Cover photo courtesy of @chesumotteaestate
photo courtesy of @specialityteakilimanjaro
What a year it has been for all of us! And it’s only August.
No aspect of life has been left unscathed and tea, definitely a key aspect of life, is no exception.
On the one hand the lock-down and stay-at home life imposed by COVID-19 has led to more cups of tea being drunk at home. As people visited the tea cupboard more and more times in a day, they discovered teas they had bought and long forgotten about; they discovered that they loved the taste of tea and they started to look for more and new teas to buy and brew. They also found that brewing in the tea pot is not too much of a fuss after all. I for one have had a great big clear- out of my tea cupboard as I’m a bit of a tea hoarder. In my work I come across so many beautiful teas and I always want to try them (most of them anyway), the result being a cupboard (and a few drawers) stashed full of amazing teas that I sometimes only get to when they are no longer as fresh as when I first fell in love with them! I’ve just had to throw out last year’s Darjeeling second flush tea as this year’s tea has already arrived and it is divine. That one-year old Mao Feng had to go too to make space for a fresh arrival of pot-steamed green tea from Kilimanjaro. The one – year old Pu-erh can remain I guess; vintage. I still have at least 40 teas left!
Even with consuming at least 5 cups a day I have failed to get through my vast collection, so I totally understand if you have untouched teas in your cupboard.
The out-of-home scenario for tea, like for all other food and drink has of course been unbelievably tough for all those who supply or sell tea. Some have alleviated the situation by going online, while for others that just wasn’t possible. Subsequently an untold number of tea shops have closed for good.
photo credit – FEAR by @inxsanixty
The increased retail tea sales have buoyed a commodity that has had it’s share of challenges recently. But is it enough?
Retail price for Value and Mainstream black tea remains challenged particularly in developed markets. When you can buy 80 teabags for less than £1 what does the farmer and his workers get? Even at an average mainstream tea price of £2.50 it is an interesting exercise to work out returns back to that farmer on his little tea plot. Premium and Speciality teas of course continue to fetch more favourable prices – and rightly so – but there is a much lower volume of that in the market, not enough to offset the total market.
The raised awareness of the goodness in tea has been great to see too. With wellness and well being top of mind for everyone this year it is no surprise that more green tea and herbal teas have been drunk too. From immunity to stress management, sleep and energy benefits people are discovering teas to support a healthier lifestyle.
For tea producers, most of who are in developing countries, the challenges have been multiple. Assam saw flooding as well as the imposition of social distancing rules leading to loss of crop and even though prices there are higher than last year’s again one wonders if that is enough to make up for the losses. Sri Lanka is still reeling from the impact of drought conditions earlier in the year. In China, much of the all- important spring crop was lost as the impact of COVID-19 caused labour and supply chain issues. In Kenya the issues have been different – a huge jump in tea production due mostly to favourable weather has meant that prices there have remained very low, in some cases falling below cost of production. The same is the case for other producers elsewhere.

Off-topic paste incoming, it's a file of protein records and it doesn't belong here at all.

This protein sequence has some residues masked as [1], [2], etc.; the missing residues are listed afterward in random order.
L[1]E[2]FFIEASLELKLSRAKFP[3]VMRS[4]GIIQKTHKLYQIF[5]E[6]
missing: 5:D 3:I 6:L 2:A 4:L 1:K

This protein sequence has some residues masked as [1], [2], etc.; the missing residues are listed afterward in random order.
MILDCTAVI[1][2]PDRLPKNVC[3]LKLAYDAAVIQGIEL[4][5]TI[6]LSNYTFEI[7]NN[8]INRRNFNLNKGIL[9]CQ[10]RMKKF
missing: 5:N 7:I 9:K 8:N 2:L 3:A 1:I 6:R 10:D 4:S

We cannot talk about 2020 and not mention the Black Lives Matter movement. The world has been forced to look itself in the mirror and reflect on how it has dealt with inequality and racism. Some have paused, listened, learnt, and decided to actively make changes. Others have not, because it doesn’t affect them. Tea has an inescapable historical link with colonialism and exploitation of indigenous people in various parts of the world – there is no getting away from that. But we cannot change the past – what we can do is take the learnings from it and make the present and future better. In tea that, in my opinion, translates to choosing to ensure the farmers get a fair return that they can support a livelihood on, good working conditions and a living wage for workers and looking after the lands and communities that continue to provide us all with this much loved beverage. Thankfully many NGOs are working to try and make this happen. Making it happen in a way that doesn’t cost the same farmer hassle and money he can’t afford is important. Bringing them along on the journey, understanding the unique issues they face in their countries is important. Ensuring the real benefit goes to them is important.
But what about the large volumes of tea that keep coming out of producing countries, inevitably driving prices down? Well, the laws of demand and supply will always apply, and some difficult decisions will need to be made at some point. Most tea farms are privately owned and so it is these stake holders who will need to take a hard look at market dynamics and make decisions on what, and how much to produce. It is not an easy thing to contemplate for small holders whose livelihoods depend on that small tea farm, they have limited options.
Oh, and don’t forget that this year the largest tea company in the world announced that they will be selling off most of their tea business – big news in the industry!
Let us hope the increased tea drinking will continue post COVID-19, that those who have rediscovered or just discovered the love of tea will continue that journey and that those who haven’t yet will discover tea.